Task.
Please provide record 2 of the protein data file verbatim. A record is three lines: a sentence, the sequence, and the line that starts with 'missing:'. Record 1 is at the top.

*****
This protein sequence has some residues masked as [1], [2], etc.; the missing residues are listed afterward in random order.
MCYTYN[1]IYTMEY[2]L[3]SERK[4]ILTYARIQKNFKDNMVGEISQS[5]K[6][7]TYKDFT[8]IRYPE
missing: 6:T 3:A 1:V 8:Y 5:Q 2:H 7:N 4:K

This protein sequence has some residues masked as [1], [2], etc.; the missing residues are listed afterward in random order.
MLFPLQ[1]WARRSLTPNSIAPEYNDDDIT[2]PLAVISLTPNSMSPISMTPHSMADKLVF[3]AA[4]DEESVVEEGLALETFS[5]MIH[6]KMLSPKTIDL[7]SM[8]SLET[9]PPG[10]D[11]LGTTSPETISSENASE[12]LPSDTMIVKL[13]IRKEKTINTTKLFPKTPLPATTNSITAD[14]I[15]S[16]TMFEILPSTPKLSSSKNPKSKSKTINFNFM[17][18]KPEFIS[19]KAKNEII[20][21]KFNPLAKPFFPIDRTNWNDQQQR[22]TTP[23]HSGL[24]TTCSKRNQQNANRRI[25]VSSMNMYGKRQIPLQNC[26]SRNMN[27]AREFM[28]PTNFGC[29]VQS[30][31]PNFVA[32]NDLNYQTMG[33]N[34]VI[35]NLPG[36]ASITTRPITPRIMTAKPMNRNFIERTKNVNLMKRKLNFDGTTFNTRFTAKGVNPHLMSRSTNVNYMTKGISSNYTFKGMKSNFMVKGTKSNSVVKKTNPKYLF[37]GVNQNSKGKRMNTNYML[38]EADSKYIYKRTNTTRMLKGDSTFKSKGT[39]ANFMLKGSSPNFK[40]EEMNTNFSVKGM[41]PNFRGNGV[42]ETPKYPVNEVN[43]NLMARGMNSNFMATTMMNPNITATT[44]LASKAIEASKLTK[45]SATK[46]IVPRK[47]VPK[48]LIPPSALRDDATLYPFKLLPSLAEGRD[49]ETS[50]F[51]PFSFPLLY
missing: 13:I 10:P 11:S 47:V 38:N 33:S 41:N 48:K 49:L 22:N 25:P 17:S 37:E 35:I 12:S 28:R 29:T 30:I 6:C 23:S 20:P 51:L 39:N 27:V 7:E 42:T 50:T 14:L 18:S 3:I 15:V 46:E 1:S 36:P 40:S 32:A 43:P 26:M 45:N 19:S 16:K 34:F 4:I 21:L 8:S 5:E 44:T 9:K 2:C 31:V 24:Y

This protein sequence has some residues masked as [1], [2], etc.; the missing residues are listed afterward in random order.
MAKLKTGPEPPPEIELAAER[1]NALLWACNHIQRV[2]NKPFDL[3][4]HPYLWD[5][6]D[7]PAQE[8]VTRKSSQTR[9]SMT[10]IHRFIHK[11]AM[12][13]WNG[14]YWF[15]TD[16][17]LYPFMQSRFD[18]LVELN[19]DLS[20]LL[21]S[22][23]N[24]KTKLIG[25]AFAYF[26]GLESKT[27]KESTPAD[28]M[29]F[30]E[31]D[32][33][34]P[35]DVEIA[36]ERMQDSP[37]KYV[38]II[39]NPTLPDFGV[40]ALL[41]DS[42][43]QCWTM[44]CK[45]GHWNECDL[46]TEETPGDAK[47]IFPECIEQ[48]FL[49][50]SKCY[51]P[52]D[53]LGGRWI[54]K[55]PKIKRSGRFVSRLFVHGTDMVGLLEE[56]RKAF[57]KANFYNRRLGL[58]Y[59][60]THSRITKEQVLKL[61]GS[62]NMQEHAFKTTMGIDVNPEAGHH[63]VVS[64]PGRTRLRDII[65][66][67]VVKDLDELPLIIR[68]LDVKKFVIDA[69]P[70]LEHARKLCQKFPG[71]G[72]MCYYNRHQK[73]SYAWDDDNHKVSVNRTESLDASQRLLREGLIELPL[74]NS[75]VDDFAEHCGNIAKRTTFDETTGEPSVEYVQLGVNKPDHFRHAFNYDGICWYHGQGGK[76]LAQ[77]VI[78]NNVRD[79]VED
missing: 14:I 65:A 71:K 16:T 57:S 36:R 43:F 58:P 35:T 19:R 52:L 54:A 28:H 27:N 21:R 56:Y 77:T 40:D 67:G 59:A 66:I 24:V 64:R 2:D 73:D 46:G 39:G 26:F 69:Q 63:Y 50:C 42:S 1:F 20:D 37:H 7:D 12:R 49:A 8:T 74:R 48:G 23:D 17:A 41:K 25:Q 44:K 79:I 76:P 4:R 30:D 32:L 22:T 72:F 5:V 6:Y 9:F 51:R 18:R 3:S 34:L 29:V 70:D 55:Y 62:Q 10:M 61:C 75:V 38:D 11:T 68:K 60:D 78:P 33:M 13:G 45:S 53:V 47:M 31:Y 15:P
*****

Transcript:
This protein sequence has some residues masked as [1], [2], etc.; the missing residues are listed afterward in random order.
MLFPLQ[1]WARRSLTPNSIAPEYNDDDIT[2]PLAVISLTPNSMSPISMTPHSMADKLVF[3]AA[4]DEESVVEEGLALETFS[5]MIH[6]KMLSPKTIDL[7]SM[8]SLET[9]PPG[10]D[11]LGTTSPETISSENASE[12]LPSDTMIVKL[13]IRKEKTINTTKLFPKTPLPATTNSITAD[14]I[15]S[16]TMFEILPSTPKLSSSKNPKSKSKTINFNFM[17][18]KPEFIS[19]KAKNEII[20][21]KFNPLAKPFFPIDRTNWNDQQQR[22]TTP[23]HSGL[24]TTCSKRNQQNANRRI[25]VSSMNMYGKRQIPLQNC[26]SRNMN[27]AREFM[28]PTNFGC[29]VQS[30][31]PNFVA[32]NDLNYQTMG[33]N[34]VI[35]NLPG[36]ASITTRPITPRIMTAKPMNRNFIERTKNVNLMKRKLNFDGTTFNTRFTAKGVNPHLMSRSTNVNYMTKGISSNYTFKGMKSNFMVKGTKSNSVVKKTNPKYLF[37]GVNQNSKGKRMNTNYML[38]EADSKYIYKRTNTTRMLKGDSTFKSKGT[39]ANFMLKGSSPNFK[40]EEMNTNFSVKGM[41]PNFRGNGV[42]ETPKYPVNEVN[43]NLMARGMNSNFMATTMMNPNITATT[44]LASKAIEASKLTK[45]SATK[46]IVPRK[47]VPK[48]LIPPSALRDDATLYPFKLLPSLAEGRD[49]ETS[50]F[51]PFSFPLLY
missing: 13:I 10:P 11:S 47:V 38:N 33:S 41:N 48:K 49:L 22:N 25:P 17:S 37:E 35:I 12:S 28:R 29:T 30:I 6:C 23:S 20:P 51:L 39:N 27:V 7:E 42:T 50:T 14:L 18:S 3:I 15:V 46:E 1:S 36:P 40:S 32:A 43:P 26:M 45:N 19:S 16:K 34:F 4:I 21:L 8:S 5:E 44:T 9:K 2:C 31:V 24:Y